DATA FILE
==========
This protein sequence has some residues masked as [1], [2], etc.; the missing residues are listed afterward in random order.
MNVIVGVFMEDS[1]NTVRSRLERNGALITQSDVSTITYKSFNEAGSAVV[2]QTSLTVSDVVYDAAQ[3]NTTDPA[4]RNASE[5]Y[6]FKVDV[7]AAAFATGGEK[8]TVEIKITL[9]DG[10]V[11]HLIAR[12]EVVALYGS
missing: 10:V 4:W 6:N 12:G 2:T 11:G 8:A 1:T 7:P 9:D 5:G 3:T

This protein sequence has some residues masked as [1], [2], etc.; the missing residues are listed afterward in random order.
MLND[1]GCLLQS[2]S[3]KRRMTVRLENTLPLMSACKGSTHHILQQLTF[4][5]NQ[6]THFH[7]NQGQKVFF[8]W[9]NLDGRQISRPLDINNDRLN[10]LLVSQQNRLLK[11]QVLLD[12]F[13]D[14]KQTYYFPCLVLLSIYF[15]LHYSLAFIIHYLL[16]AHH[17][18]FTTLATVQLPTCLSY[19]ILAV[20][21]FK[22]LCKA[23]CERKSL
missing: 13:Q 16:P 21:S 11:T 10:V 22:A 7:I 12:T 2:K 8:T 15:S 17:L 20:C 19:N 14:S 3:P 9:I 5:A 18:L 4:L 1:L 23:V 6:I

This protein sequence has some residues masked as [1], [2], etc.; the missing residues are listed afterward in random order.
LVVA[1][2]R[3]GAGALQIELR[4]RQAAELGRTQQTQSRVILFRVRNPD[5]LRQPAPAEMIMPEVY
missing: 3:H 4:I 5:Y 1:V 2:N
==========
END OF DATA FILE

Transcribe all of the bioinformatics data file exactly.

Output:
This protein sequence has some residues masked as [1], [2], etc.; the missing residues are listed afterward in random order.
MNVIVGVFMEDS[1]NTVRSRLERNGALITQSDVSTITYKSFNEAGSAVV[2]QTSLTVSDVVYDAAQ[3]NTTDPA[4]RNASE[5]Y[6]FKVDV[7]AAAFATGGEK[8]TVEIKITL[9]DG[10]V[11]HLIAR[12]EVVALYGS
missing: 10:V 4:W 6:N 12:G 2:T 11:G 8:A 1:T 7:P 9:D 5:G 3:T

This protein sequence has some residues masked as [1], [2], etc.; the missing residues are listed afterward in random order.
MLND[1]GCLLQS[2]S[3]KRRMTVRLENTLPLMSACKGSTHHILQQLTF[4][5]NQ[6]THFH[7]NQGQKVFF[8]W[9]NLDGRQISRPLDINNDRLN[10]LLVSQQNRLLK[11]QVLLD[12]F[13]D[14]KQTYYFPCLVLLSIYF[15]LHYSLAFIIHYLL[16]AHH[17][18]FTTLATVQLPTCLSY[19]ILAV[20][21]FK[22]LCKA[23]CERKSL
missing: 13:Q 16:P 21:S 11:T 10:V 22:A 7:I 12:T 2:K 8:T 15:S 17:L 20:C 19:N 14:S 3:P 9:I 5:A 18:L 4:L 1:L 23:V 6:I

This protein sequence has some residues masked as [1], [2], etc.; the missing residues are listed afterward in random order.
LVVA[1][2]R[3]GAGALQIELR[4]RQAAELGRTQQTQSRVILFRVRNPD[5]LRQPAPAEMIMPEVY
missing: 3:H 4:I 5:Y 1:V 2:N